These Weird Foods Are Stuffed With Powerful Antioxidants

Possible effects on diseases of aging, like cancer, coronary heart disease, and Alzheimer’s … 

(Kastalia Medrano, Newsweek) New research reveals that these particular foods are “without a doubt” the highest known single sources of both the antioxidants ergothioneine and glutathione, which are associated with anti-aging properties.

The meat-like texture of Porcini, with its earthy and somewhat nutty flavor is unequaled among mushrooms. Porcinis are one of the few wild mushroom varieties safe to eat raw. Dried & frozen porcinis (including Italian porcinis) are available year round. (SOURCE: Marx Foods)

A team of researchers from Pennsylvania State University found not only that mushrooms are surprisingly full of both compounds, but also that some of the 13 species they tested contained vastly higher levels than others.

PREVIOUSLY: 20 Foods That Nourish Your Brain: Eating To Beat Dementia

Common white button mushrooms, for instance, had low levels of the two antioxidants compared to some other mushrooms but still far higher levels than your average non-mushroom food.

The winner “by far” was the wild porcini mushroom, which is convenient since it’s also delicious.

And even though some foods lose their health benefits when you cook them, the antioxidants in the mushrooms appear heat-stable and thus unaffected. The research was recently published in the journal Food Chemistry.

“There’s a theory—the free radical theory of aging—that’s been around for a long time that says when we oxidize our food to produce energy there’s a number of free radicals that are produced that are side products of that action and many of these are quite toxic,” said Robert Beelman, professor emeritus of food science and director of the Penn State Center for Plant and Mushroom Products for Health, in a Penn State news release.

Possible protection against Alzheimer’s and other diseases of aging

“The body has mechanisms to control most of them, including ergothioneine and glutathione, but eventually enough accrue to cause damage, which has been associated with many of the diseases of aging, like cancer, coronary heart disease and Alzheimer’s.”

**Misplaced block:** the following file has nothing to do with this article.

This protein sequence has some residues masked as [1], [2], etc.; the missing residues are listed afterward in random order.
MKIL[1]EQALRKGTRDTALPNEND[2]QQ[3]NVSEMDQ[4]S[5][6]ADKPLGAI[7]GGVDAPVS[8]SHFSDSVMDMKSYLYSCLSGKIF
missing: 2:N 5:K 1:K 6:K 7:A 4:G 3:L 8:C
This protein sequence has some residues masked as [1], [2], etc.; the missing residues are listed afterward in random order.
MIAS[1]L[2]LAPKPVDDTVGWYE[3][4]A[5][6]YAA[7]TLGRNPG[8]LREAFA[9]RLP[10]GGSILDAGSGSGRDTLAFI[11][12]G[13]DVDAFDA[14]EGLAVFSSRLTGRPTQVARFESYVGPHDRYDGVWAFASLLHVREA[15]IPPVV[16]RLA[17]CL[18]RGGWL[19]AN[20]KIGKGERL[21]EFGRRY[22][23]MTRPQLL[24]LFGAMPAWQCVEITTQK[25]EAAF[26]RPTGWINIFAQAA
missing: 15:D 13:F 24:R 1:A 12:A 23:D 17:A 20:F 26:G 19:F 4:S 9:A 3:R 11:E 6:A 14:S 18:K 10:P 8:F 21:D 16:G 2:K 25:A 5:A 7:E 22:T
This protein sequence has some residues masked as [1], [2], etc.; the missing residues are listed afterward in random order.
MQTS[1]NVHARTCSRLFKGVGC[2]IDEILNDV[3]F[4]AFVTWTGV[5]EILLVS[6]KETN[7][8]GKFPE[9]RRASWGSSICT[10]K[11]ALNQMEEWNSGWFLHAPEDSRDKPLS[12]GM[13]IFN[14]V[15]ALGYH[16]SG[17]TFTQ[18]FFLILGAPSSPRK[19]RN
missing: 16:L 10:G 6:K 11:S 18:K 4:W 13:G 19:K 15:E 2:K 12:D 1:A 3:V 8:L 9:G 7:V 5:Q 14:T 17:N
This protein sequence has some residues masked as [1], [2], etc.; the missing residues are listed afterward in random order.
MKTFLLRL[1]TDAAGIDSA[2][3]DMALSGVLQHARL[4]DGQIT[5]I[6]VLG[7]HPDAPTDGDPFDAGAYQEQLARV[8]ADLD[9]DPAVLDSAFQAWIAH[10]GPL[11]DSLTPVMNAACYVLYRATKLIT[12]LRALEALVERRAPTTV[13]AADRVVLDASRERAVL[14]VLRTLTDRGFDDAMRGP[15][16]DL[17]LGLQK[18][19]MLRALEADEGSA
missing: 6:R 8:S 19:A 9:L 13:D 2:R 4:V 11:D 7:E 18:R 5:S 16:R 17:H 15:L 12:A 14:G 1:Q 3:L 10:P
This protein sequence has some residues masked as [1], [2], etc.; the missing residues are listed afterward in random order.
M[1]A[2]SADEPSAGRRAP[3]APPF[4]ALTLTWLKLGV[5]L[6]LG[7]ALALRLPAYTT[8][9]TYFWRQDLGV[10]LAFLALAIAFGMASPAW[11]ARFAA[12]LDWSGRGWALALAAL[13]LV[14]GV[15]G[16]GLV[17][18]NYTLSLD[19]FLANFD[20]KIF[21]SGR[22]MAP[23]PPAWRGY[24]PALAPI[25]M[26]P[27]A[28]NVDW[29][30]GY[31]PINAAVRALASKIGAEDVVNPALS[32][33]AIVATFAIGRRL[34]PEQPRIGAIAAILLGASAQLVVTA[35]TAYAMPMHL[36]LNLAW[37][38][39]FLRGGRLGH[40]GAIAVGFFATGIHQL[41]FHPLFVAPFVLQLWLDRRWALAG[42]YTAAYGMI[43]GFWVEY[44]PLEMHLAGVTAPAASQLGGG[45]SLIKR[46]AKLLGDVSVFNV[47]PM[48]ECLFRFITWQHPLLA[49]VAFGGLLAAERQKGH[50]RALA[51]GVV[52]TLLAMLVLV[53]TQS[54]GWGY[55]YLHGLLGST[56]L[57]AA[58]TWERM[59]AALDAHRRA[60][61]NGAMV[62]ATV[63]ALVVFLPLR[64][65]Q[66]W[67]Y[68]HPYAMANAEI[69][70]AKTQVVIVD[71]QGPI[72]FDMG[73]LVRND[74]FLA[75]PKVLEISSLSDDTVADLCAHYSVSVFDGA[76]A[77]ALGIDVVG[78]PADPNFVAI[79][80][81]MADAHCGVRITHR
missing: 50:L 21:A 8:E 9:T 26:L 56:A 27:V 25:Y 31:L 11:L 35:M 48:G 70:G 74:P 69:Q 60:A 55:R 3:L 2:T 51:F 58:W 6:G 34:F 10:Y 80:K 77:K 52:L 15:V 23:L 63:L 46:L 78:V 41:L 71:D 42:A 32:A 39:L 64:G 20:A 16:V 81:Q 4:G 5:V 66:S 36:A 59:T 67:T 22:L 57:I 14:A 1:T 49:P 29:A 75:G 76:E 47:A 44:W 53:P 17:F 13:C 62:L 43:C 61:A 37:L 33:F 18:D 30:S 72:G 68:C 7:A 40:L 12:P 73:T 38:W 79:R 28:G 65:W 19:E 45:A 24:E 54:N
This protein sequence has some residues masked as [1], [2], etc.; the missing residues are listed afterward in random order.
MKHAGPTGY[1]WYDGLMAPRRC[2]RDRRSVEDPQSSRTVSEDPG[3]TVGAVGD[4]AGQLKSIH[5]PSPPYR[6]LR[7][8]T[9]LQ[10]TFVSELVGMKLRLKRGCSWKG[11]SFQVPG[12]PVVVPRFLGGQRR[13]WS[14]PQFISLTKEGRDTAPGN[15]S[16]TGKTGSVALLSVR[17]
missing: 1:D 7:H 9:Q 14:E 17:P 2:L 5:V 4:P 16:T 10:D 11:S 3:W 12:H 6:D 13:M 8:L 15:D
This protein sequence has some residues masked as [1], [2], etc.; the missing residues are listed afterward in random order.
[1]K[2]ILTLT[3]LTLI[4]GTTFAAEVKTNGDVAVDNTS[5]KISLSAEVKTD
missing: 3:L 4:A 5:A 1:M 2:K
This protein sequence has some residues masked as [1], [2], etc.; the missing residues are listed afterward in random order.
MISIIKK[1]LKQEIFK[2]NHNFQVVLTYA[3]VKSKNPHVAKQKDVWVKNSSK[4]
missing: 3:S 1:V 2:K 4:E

There’s solid research indicating antioxidants help us fight oxidative stress.

Oxidative stress arises when our bodies turn food into fuel to produce the energy it needs, but can’t avoid also creating some free radicals in the process.

Free radicals are simply oxygen atoms that have unpaired electrons.

But as they zoom around your body looking for other single electrons to pair with they can do a lot of damage to your cells, which is why the term has become a buzzy one for scaring you into buying skincare products (sunscreen is still the business though, please wear it).

“It’s preliminary, but you can see that countries that have more ergothioneine in their diets, countries like France and Italy, also have lower incidences of neurodegenerative diseases, while people in countries like the United States, which has low amounts of ergothioneine in the diet, have a higher probability of diseases like Parkinson’s Disease and Alzheimer’s,” Beelman continued in the news release.

Beelman emphasizes that the research has not determined whether the link is only correlation—a connection but not proven as a cause.

But the difference is striking, he notes: the average amount of the antioxidant seen in the diets in these countries is about 3 milligrams per day, or about five button mushrooms. Displayed with permission from Newsweek via Repubhub. Also of interest: ‘Shrooms Magically Reset Depressed Brains

** DISCOVER MORE GREAT FOODS FOR A HEALTHIER LIFE AT HeadlineHealth.com **